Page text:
Google’s PAX means a patent “peace” between Android OEMs

Google justifies nicknaming the Android Networked Cross-License Agreement as “PAX” for the sake of putting the Latin meaning of the shorthand as “peace”. It’s not an acronym, it’s more important than that to the Android ecosystem and to you.

Its members — Google, Samsung, LG, Foxconn, HMD (representing Nokia), HTC, Coolpad, BQ and Allview — agree upon royalty-free licenses for patents covering Google services-enriched Android devices. Other members may join for free at any time. Over 230,000 patents are currently available for competitive use and may open up certain features that manufacturers have made for their own Android phones to appearing on other manufacturers’ Android phones.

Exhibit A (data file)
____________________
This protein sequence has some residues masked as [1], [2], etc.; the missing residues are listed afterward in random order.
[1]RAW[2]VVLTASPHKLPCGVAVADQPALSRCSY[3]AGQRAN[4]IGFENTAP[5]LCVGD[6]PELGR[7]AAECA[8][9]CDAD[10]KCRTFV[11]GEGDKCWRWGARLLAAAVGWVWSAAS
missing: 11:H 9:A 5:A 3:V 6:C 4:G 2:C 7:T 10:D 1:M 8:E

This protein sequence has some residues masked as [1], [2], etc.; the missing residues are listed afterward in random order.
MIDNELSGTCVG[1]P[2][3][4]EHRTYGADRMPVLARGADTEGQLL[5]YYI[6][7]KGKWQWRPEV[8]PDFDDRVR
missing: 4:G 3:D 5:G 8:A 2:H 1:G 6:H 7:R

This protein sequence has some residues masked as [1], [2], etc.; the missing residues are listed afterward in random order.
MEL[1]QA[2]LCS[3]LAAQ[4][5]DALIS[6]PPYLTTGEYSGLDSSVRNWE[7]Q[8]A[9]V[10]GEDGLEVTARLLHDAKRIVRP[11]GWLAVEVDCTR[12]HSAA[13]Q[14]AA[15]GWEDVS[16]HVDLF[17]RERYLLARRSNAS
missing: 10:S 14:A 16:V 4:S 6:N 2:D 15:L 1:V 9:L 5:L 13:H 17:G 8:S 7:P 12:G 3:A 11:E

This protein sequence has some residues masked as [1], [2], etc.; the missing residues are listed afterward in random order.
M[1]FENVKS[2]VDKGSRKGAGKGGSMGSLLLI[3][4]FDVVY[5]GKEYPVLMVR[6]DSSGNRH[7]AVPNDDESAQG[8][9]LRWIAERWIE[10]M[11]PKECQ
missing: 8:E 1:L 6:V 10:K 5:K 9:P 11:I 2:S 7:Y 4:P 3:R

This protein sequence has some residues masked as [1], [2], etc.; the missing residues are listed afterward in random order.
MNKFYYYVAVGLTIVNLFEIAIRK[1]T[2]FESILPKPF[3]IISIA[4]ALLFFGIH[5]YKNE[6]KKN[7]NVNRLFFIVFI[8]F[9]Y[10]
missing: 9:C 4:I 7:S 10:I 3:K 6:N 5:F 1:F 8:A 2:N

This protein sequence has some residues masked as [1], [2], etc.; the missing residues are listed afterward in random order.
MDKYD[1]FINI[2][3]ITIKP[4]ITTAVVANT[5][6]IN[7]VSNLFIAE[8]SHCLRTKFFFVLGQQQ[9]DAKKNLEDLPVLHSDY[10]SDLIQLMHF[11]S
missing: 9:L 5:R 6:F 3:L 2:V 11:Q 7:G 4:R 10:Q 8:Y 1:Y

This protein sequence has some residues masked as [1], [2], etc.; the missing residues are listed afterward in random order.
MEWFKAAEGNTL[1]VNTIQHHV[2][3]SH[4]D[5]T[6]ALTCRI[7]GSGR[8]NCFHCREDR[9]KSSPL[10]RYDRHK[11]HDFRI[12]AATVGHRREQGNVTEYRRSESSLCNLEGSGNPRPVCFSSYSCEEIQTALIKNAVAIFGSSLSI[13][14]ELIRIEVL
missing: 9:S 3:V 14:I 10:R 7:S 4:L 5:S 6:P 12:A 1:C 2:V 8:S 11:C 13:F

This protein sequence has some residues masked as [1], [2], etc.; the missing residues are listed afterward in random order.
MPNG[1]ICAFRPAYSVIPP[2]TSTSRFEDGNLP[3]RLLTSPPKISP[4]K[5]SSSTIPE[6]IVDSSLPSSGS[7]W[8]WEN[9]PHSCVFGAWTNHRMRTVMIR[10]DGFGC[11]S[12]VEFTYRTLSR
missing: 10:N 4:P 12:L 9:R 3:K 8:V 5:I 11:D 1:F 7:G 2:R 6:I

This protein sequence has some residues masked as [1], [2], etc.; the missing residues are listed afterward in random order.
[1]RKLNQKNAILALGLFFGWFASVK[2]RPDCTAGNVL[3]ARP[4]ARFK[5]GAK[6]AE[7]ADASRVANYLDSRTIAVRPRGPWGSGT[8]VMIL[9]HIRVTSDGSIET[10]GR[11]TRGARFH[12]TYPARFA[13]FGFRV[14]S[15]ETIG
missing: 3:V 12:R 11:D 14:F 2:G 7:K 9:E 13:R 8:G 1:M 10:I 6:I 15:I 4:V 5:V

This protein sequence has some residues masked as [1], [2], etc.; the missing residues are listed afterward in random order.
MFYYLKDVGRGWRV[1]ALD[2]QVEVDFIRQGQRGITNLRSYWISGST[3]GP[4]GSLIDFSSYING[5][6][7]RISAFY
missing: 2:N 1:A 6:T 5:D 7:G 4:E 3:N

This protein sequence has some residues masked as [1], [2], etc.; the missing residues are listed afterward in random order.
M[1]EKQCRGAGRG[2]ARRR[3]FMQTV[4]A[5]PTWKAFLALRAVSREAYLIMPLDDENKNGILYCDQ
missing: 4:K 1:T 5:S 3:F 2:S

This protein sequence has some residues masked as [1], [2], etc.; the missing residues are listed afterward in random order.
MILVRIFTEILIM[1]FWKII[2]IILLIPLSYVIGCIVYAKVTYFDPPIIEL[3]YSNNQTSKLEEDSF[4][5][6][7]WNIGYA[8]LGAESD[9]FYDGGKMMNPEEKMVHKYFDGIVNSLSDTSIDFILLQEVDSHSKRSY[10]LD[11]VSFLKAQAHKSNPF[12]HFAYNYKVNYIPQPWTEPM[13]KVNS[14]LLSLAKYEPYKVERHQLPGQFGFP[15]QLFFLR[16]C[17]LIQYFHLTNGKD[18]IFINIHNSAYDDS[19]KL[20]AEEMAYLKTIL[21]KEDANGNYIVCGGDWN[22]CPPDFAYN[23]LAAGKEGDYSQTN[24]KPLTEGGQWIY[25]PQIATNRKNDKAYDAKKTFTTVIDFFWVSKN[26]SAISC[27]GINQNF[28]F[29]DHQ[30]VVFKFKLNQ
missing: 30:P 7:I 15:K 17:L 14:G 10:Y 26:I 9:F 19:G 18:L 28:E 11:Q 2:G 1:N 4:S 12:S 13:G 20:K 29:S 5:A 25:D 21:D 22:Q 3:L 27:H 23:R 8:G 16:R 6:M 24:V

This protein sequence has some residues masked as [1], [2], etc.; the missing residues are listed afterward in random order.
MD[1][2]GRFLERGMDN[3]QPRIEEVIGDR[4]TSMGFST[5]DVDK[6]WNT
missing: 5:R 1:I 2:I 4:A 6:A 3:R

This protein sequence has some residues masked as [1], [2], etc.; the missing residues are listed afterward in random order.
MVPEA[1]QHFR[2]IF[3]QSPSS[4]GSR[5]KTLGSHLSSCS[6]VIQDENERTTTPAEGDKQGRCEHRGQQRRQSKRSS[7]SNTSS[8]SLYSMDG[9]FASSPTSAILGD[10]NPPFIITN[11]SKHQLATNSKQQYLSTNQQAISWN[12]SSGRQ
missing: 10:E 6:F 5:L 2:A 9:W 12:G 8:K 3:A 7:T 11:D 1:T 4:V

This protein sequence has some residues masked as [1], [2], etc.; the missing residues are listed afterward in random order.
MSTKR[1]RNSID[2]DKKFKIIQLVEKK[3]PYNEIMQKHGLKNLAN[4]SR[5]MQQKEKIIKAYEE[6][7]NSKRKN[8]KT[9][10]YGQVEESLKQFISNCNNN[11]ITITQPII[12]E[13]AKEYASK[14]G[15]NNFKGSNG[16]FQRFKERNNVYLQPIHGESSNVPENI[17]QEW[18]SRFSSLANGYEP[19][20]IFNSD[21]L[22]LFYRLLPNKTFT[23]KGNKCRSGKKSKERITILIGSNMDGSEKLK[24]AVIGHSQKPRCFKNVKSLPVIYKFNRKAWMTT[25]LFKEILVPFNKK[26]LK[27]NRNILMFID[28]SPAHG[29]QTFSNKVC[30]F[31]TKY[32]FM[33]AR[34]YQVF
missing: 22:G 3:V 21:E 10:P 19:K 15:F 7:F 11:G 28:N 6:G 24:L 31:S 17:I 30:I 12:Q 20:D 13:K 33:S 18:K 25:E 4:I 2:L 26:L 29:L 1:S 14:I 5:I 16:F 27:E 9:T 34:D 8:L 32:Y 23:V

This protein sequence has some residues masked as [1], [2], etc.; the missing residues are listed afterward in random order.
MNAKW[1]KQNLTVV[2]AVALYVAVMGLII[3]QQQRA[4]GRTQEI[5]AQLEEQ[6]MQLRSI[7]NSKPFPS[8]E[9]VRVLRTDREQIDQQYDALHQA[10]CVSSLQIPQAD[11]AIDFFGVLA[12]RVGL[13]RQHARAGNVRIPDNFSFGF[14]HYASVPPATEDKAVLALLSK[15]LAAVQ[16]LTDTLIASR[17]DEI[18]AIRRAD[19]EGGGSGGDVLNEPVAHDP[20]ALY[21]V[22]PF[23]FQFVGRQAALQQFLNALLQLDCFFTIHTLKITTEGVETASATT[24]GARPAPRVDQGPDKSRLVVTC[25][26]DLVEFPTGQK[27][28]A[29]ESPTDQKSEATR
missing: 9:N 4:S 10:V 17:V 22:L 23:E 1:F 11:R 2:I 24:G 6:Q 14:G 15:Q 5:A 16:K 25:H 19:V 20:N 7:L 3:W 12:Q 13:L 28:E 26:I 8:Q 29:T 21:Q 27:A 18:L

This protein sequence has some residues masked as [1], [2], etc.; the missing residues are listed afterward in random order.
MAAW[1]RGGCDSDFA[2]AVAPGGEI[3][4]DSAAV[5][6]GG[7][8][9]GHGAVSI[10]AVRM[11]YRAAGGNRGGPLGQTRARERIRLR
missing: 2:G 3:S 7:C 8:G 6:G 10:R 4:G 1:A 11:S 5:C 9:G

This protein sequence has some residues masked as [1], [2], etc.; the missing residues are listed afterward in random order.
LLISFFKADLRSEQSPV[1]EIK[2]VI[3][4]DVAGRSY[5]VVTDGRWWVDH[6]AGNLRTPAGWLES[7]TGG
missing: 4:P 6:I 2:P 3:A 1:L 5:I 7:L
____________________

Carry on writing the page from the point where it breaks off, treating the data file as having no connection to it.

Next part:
The licensing terms are confidential.

Google has keen interest in keeping “a patent peace” among its Android manufacturers with each unit in the ecosystem contributing data, ad views and taps to the company’s bottom line. It has incentive to keep as many players, big and small serving all nooks and niches, in its bubble and not fighting with each other where a loser may end up shuttering or walking to a different platform.

Speaking of, the Korean Fair Trade Commission is looking into whether Google has interfered with Samsung’s efforts to potentially move away from Android in favor of Tizen OS to power its smartphones.

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About The Author
Jules Wang
Jules Wang is News Editor for Pocketnow and one of the hosts of the Pocketnow Weekly Podcast. He came onto the team in 2014 as an intern editing and producing videos and the podcast while he was studying journalism at Emerson College. He graduated the year after and entered into his current position at Pocketnow, full-time.